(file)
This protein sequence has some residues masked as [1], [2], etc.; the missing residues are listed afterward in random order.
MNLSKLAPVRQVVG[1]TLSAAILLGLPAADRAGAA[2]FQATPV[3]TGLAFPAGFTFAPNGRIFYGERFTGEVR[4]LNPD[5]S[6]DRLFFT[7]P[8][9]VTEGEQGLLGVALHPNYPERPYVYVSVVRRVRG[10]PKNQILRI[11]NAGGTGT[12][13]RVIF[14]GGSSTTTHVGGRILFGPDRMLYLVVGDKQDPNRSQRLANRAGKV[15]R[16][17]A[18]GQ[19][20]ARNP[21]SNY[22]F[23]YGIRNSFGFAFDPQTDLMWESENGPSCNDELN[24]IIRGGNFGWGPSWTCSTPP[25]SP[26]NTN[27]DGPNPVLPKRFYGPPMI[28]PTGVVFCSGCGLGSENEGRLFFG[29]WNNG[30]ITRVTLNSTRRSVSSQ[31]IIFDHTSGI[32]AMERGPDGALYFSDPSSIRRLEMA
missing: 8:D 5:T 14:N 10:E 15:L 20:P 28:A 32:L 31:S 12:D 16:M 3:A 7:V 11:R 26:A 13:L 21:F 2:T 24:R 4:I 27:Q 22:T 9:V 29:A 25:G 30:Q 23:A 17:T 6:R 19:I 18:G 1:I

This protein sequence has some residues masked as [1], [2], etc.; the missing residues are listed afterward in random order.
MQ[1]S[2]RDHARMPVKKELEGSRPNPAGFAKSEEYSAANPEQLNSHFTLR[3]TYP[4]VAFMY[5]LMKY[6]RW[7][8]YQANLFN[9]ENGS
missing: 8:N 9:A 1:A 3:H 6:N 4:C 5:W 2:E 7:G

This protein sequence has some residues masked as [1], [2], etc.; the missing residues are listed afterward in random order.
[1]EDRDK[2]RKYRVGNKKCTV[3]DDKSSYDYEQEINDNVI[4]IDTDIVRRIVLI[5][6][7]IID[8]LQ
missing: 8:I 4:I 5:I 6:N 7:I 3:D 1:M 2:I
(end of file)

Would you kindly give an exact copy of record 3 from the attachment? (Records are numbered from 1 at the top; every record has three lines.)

This protein sequence has some residues masked as [1], [2], etc.; the missing residues are listed afterward in random order.
[1]EDRDK[2]RKYRVGNKKCTV[3]DDKSSYDYEQEINDNVI[4]IDTDIVRRIVLI[5][6][7]IID[8]LQ
missing: 8:I 4:I 5:I 6:N 7:I 3:D 1:M 2:I